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The walls within: working with defenses against otherness

Online Conference 5-11 July 2021

Mergers & Acquisitions: Interpersonal fantasies that hinder successful management team integration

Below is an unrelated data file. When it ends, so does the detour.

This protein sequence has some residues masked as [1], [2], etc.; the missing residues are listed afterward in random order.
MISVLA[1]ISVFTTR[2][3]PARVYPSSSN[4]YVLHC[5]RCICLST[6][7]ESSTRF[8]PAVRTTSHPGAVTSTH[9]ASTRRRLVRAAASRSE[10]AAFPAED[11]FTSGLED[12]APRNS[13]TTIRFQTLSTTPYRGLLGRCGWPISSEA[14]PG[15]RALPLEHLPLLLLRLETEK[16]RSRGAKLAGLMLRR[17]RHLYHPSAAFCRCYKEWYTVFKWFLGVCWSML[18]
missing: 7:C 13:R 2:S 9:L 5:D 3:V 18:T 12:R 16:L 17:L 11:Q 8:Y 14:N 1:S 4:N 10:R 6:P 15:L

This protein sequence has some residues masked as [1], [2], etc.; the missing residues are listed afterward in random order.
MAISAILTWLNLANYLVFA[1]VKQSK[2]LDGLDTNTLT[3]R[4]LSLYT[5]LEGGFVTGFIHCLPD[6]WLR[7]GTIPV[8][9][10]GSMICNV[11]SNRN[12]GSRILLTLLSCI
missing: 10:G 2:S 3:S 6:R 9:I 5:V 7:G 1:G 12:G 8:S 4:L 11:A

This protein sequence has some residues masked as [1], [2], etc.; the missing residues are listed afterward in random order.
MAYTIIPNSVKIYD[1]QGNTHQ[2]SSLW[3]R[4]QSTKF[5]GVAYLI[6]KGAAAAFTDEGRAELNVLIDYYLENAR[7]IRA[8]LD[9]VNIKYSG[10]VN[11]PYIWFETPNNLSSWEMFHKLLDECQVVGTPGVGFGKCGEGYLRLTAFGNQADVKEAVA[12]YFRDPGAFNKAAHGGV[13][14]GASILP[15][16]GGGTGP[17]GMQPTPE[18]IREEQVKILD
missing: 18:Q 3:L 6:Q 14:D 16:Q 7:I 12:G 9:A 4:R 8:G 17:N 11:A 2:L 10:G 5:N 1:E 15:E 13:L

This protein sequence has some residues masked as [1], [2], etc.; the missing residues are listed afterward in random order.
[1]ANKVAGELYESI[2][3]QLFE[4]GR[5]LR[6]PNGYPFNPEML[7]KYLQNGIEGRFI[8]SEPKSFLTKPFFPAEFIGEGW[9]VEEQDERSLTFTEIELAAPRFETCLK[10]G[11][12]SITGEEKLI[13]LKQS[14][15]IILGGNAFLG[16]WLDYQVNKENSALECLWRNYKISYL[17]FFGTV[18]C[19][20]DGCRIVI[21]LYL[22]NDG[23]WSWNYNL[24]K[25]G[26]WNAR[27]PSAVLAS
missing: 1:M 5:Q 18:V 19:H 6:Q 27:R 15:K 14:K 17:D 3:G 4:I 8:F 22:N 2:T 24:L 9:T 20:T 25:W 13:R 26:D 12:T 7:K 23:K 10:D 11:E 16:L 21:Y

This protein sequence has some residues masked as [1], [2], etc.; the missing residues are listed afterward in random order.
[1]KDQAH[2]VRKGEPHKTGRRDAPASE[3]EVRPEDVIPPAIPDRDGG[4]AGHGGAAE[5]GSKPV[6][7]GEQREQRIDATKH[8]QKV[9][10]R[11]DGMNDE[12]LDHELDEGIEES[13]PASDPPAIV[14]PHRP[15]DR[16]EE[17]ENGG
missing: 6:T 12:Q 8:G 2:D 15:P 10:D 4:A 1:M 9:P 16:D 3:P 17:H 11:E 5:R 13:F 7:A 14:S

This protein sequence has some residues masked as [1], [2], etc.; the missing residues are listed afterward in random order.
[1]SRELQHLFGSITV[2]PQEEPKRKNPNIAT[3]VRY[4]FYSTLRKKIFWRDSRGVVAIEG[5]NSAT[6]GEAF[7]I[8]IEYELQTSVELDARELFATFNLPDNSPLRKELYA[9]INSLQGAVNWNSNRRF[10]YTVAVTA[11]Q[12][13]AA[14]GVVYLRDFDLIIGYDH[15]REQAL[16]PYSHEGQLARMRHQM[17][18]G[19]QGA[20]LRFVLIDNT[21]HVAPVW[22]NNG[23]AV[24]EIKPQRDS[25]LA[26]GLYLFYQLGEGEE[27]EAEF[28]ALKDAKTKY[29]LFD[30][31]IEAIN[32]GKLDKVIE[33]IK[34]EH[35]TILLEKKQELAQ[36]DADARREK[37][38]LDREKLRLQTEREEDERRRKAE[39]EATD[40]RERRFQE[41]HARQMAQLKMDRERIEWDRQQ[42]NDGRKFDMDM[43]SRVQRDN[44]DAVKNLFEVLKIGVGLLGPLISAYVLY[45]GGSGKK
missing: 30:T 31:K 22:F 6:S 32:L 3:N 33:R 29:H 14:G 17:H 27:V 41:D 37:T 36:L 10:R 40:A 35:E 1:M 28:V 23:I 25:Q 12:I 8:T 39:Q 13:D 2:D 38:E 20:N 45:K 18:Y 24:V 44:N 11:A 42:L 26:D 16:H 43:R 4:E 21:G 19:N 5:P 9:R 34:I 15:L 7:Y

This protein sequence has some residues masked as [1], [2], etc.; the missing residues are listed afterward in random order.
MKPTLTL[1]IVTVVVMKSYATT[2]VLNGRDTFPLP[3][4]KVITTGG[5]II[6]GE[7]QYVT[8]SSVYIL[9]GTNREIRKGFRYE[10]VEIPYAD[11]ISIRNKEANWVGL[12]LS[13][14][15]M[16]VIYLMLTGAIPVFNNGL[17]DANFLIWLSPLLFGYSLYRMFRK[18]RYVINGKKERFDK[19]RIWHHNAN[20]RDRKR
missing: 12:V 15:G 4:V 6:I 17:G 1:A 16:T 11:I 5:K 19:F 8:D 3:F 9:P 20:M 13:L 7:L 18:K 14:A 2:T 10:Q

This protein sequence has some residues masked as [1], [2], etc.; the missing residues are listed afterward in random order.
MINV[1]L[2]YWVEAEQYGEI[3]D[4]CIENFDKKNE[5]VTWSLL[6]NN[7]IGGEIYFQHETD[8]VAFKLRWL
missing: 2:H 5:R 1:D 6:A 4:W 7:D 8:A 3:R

Most business mergers and acquisitions fail, for a variety of diverse reasons. Sometimes the economic proposition did not make sense in advance and the costs did not justify the added value. Other times the market conditions changed and what looked like a good deal initially turned out to be unworkable in the new environment. The complex interpersonal processes that surface during mergers and acquisitions, and the interactions and fantasies among the management teams of the two organisations (prior to and post integration), can equally undermine effective business outcomes. Negative fantasies are overcome and truly integrated management teams do emerge in rare circumstances. Understanding the nature of the fantasies that typify the 'acquiring' and 'acquired' management teams can, however, provide a basis for interventions that will help the newly formed organisation to build on the best available managerial talent and create a successful integrated business. This proposed paper will use the authors' experiences in several roles: as consultants working with mergers and acquisitions, as a senior executive in large international corporations that have acquired (and attempted to integrate) other businesses, and from within organisations that were the target of acquisition efforts. The authors will describe the fantasies experienced by 'acquiring' and 'acquired' senior executives and relate these to typical actions that reinforce such fantasies. The authors will also describe the interpersonal process between the 'acquiring' and 'acquired' management teams and the negative spiral of fantasies and resultant actions. This negative cycle hinders effective integration efforts. As a result, the 'acquiring' senior executive teams one year after the merger will often survive intact, leaving almost no trace of the 'acquired' team. This process gradually radiates down the organisation with a huge loss of executive talent. The focus of the paper will be on the dynamic processes between the teams and not on the kind of pre and post merger interventions that may help to reduce the negative impact of these interpersonal fantasies and, thereby, to support effective integration. The discussion will be opened to the audience to share their own experiences in this area and to discuss the kind of supportive interventions that they found to be useful.